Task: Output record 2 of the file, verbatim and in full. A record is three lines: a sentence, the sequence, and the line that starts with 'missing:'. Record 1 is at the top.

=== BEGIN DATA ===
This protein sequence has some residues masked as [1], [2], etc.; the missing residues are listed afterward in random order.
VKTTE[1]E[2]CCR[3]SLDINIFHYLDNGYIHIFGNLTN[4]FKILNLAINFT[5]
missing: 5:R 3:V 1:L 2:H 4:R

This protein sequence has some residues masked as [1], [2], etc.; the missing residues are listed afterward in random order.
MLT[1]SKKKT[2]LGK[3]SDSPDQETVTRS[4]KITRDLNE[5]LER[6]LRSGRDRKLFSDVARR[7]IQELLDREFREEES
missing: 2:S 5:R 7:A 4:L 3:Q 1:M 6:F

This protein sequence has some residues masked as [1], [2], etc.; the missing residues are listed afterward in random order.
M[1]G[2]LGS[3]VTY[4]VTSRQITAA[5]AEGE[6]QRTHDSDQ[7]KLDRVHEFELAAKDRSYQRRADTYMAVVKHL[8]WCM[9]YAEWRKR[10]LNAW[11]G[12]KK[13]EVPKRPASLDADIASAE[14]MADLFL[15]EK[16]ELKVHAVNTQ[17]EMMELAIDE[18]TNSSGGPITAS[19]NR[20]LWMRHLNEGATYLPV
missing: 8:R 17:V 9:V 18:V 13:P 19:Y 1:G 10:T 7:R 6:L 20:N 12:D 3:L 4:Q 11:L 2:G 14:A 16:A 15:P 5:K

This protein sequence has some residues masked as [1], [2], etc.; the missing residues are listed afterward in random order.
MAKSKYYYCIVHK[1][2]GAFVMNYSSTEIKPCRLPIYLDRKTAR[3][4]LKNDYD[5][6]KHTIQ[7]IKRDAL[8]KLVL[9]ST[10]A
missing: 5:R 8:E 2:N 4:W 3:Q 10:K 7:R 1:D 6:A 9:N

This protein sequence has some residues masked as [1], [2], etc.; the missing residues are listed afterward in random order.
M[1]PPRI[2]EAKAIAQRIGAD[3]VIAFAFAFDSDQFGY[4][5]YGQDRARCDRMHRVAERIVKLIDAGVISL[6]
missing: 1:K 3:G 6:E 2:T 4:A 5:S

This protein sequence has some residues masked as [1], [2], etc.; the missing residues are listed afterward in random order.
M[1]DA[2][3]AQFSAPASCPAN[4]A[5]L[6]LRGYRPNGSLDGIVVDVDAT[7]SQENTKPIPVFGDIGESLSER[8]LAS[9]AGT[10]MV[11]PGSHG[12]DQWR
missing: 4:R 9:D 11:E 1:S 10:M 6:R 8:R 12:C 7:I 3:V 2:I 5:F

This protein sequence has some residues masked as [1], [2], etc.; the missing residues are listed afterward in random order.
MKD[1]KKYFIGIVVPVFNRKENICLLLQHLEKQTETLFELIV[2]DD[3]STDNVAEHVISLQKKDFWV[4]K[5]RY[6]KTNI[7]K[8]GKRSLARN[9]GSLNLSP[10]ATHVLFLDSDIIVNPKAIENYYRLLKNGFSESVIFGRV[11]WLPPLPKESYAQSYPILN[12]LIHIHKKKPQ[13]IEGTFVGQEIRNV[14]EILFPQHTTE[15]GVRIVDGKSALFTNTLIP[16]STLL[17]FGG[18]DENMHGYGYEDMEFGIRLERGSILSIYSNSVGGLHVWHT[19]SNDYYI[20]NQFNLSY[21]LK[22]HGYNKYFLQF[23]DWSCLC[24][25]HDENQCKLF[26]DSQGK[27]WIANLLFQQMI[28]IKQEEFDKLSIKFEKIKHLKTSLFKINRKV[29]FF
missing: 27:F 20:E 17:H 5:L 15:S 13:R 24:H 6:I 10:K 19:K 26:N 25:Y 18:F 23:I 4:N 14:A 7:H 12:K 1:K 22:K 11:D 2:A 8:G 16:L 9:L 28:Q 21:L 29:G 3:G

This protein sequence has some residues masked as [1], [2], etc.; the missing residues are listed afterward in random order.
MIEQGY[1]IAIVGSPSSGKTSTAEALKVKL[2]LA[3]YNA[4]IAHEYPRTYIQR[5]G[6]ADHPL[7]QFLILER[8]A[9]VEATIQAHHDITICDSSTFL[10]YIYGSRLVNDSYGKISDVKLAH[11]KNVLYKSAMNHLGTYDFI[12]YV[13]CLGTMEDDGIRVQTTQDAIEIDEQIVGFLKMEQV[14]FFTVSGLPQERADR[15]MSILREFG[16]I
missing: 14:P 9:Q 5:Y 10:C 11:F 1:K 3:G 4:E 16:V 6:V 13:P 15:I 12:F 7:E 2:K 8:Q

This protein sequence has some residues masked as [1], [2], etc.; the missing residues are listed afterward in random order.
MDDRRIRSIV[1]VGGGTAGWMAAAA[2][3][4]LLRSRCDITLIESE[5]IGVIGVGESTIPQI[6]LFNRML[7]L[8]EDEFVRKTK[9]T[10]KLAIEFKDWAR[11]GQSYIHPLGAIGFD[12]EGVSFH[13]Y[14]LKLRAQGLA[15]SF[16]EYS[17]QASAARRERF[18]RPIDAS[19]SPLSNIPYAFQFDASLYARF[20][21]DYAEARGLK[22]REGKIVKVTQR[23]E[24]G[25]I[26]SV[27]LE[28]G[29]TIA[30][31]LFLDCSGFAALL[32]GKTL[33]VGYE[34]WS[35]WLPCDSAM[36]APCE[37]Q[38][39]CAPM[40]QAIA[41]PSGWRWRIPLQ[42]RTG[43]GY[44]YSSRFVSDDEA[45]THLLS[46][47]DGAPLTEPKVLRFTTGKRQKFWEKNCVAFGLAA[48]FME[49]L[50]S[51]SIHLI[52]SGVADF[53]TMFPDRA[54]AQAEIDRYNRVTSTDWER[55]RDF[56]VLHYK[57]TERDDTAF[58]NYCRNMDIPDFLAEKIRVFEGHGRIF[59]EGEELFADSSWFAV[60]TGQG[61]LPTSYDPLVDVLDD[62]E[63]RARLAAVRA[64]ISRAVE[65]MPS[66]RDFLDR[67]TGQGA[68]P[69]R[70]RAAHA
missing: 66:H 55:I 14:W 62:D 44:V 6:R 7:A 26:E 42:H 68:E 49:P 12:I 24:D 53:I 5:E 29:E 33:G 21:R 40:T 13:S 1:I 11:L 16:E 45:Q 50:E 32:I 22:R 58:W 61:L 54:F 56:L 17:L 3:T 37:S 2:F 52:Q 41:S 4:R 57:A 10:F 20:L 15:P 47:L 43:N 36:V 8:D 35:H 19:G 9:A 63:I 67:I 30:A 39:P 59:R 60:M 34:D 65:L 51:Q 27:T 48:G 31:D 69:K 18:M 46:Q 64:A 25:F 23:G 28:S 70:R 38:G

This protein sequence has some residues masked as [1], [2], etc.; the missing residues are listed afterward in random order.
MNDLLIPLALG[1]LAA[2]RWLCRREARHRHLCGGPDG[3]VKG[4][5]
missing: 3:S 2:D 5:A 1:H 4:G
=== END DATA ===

This protein sequence has some residues masked as [1], [2], etc.; the missing residues are listed afterward in random order.
MLT[1]SKKKT[2]LGK[3]SDSPDQETVTRS[4]KITRDLNE[5]LER[6]LRSGRDRKLFSDVARR[7]IQELLDREFREEES
missing: 2:S 5:R 7:A 4:L 3:Q 1:M 6:F